IPM: The Plan You Need to Stay in Business

By MICHAEL BENTLEY, Director of Training and Education, National Pest Management Association (NPMA)

With the challenges food processors face each day, insect and rodent infestations have the potential to be one of the costliest. Unsanitary conditions coupled with disease-carrying pests in food facilities can cause widespread disease outbreaks, making FSMA and current good manufacturing practices compliance imperative.

To help address pest-related sanitation and contamination issues before they have a chance to materialize, facility managers can implement a process of common sense and sound solutions: Integrated Pest Management (IPM). Using IPM — which includes inspection, identification, recommendation, treatment by a pest control professional, and evaluation — can help food processors continuously provide safe products and uninterrupted service, while protecting public health.

COMMON PESTS. Flies, rodents, cockroaches, and stored product pests are commonly associated with food facilities. The house fly has been found to carry and spread more than 100 kinds of disease-causing germs, including  Salmonella and  Listeria. Both rodents and cockroaches can spread Salmonella, easily contaminating areas where they travel and harbor.

Stored product pests can infest plant equipment and contaminate food by leaving body parts and cast skins inside. To make pest control even more challenging, severe infestations can arise in no time.

CHALLENGING FACTORS. Pest management poses unique challenges for every industry, but there are many factors that make it exceptionally difficult in food plants. With raw food and packaging materials entering daily, and sometimes hourly, pests have direct and easy access into buildings. For pests that can’t catch a ride on shipments, exterior lighting and food odors can be attractive. Once inside, pests are drawn to low-traffic or protected areas such as machinery, wall voids, conduits, and conveyors that provide for harborage and breeding.

When pest problems are detected, plant managers may be reluctant to spend money on pest control because aging buildings and equipment are hard to maintain and clean. But, even facilities with pest management procedures in place can encounter complications that make pest control hard to maintain. Dust, grease, excessive moisture, and other byproducts of processing can render some pest control efforts ineffective. Even proactive cleaning measures, while essential, can accidentally ruin some treatment measures if not conducted properly. Similarly, cleaning operations and forklifts often destroy insect and rodent traps, as operators are unaware of their locations.

Because of these unique challenges, the best method of pest control in food processing facilities is a proactive IPM approach:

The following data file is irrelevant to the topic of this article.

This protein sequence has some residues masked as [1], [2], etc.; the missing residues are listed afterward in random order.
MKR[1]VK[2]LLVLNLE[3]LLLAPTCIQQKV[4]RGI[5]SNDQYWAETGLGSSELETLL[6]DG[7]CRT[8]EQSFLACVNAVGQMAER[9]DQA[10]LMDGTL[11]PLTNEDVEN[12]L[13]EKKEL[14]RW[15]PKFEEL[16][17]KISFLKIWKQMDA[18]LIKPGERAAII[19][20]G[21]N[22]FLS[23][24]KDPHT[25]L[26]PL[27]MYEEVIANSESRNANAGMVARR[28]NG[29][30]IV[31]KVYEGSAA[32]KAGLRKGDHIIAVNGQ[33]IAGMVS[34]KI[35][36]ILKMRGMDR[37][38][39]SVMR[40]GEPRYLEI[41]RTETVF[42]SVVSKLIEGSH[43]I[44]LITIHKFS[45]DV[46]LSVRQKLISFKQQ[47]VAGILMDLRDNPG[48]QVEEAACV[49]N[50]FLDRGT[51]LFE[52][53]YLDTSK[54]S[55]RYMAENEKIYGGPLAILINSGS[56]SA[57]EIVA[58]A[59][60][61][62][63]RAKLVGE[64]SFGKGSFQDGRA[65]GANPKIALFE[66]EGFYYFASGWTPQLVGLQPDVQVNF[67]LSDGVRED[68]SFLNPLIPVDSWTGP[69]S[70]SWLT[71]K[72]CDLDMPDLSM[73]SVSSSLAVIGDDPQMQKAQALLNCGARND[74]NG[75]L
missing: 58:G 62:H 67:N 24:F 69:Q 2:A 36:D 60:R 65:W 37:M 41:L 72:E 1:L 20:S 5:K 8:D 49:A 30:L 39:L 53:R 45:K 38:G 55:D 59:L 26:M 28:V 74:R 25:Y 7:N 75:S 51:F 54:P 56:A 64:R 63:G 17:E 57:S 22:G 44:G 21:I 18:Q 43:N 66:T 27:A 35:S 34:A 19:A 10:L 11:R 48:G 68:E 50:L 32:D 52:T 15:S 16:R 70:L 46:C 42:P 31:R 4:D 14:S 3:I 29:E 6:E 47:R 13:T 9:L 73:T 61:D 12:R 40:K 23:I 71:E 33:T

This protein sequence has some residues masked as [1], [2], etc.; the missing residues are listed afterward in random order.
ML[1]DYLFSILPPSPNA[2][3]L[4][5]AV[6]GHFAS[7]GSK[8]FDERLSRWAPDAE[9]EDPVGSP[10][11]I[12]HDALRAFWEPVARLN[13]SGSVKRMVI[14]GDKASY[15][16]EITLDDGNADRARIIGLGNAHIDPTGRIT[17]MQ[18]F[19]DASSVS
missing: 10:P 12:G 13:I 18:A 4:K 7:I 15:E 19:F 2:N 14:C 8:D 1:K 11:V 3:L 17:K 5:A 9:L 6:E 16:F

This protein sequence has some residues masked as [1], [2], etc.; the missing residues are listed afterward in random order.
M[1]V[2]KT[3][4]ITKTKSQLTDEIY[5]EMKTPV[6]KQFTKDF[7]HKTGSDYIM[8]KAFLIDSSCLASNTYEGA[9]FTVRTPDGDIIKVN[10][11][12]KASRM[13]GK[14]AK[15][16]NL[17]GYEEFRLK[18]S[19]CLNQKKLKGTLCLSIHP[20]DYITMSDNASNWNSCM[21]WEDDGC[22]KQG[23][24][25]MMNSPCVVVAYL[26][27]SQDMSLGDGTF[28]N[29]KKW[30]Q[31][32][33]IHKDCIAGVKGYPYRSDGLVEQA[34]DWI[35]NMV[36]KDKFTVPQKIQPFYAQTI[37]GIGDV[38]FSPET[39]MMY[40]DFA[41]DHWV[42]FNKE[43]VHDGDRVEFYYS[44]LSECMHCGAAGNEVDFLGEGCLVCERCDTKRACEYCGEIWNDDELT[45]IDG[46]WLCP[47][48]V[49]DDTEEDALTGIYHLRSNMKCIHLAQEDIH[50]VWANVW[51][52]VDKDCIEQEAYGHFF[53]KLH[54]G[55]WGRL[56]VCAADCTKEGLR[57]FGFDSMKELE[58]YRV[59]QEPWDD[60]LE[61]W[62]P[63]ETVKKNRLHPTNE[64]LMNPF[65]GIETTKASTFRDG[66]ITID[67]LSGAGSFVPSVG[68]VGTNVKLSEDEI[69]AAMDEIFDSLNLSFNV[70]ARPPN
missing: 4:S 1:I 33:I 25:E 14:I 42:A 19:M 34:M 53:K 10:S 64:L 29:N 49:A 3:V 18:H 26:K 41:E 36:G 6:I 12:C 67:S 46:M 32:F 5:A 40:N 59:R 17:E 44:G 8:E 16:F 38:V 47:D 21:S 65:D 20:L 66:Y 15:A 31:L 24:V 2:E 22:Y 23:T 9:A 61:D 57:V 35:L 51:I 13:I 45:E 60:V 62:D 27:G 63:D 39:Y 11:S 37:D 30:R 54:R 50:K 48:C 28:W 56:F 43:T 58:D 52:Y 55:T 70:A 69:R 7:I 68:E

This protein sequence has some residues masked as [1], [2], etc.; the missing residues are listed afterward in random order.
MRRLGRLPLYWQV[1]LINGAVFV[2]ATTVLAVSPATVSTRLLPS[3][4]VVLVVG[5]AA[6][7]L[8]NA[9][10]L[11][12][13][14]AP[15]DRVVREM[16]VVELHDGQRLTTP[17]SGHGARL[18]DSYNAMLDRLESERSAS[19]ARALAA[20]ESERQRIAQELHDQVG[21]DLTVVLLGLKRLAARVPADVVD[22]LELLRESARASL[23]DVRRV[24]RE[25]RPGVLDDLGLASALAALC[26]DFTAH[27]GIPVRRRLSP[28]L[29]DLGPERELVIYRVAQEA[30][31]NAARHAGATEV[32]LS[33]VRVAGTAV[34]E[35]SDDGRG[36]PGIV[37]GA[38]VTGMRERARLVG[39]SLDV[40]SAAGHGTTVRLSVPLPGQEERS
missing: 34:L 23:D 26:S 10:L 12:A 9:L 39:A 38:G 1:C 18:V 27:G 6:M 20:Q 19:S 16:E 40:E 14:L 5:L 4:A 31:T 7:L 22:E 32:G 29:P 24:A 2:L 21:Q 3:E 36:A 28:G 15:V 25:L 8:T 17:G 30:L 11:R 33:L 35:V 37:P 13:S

• Inspection is essential to solve pest problems quickly and economically. It includes thorough evaluations with building managers and property examination for potential harborage areas and vulnerabilities. Monitoring is part of the inspection, enabling detection of any pest presence.
  • Identification of the pest enables determination of the problem, size, and severity, and recommendation(s) for control. From this an effective management strategy can be developed.
  • Recommendations include not only what the professional can do for the customer and its pricing, but what the customer should do to help eliminate and prevent infestations. These can include harborage site removal, building repairs, and sanitation.
  • Treatment may include sanitation and nonchemical exclusion. Chemical treatments with approved and appropriate product(s) also may be necessary.
  • Evaluation and continuous monitoring of pest population levels is critical to ensure there is no reoccurrence. It is also important to understand how to prevent new pest problems from becoming established, and that any reoccurring pest problems should be handled immediately.

8 TIPS FOR CONTROL. The IPM approach to pest control hinges on the success of long-term, proactive pest control practices, including:

  1. Ensure adequate waste management systems inside and out. Store garbage in sealed containers; keep dumpsters away from entryways; have a working lid that remains closed; and empty regularly.
  2. Use an appropriate sealant to seal all pest entry points around entry ways, pipes and electrical lines, as well as any additional cracks or crevices in the structure.
  3. Institute a “no-prop” door policy.
  4. Address areas conducive to pest activity, (e.g., clutter, debris, open trash, standing water, and overgrown vegetation).
  5. Assess outdoor lighting and install lights that are not attractive to insects, such as sodium vapor bulbs.
  6. Regularly inspect storage areas, equipment, drop ceilings, processing areas, locker rooms, windows, ventilation shafts, and laboratories for signs of pest activity.
  7. Clean high-volume areas daily, such as break rooms and kitchens where crumbs and trash are more likely to build up.
  8. Ensure proper drainage at the foundation; install gutters or drains to channel water away from the building if needed.

Pest infestations that arise after a food facility willingly chooses to forgo proactive, preventive measures tend to wreak far more havoc and cost more to treat than the prevention program that can stave off such pest problems to begin with. To implement a tailored IPM program, hire a professional pest control company that specializes in food-processing plants and commercial facilities to conduct a thorough audit of the interior and exterior of the property and help ensure compliance with FSMA and other standards.


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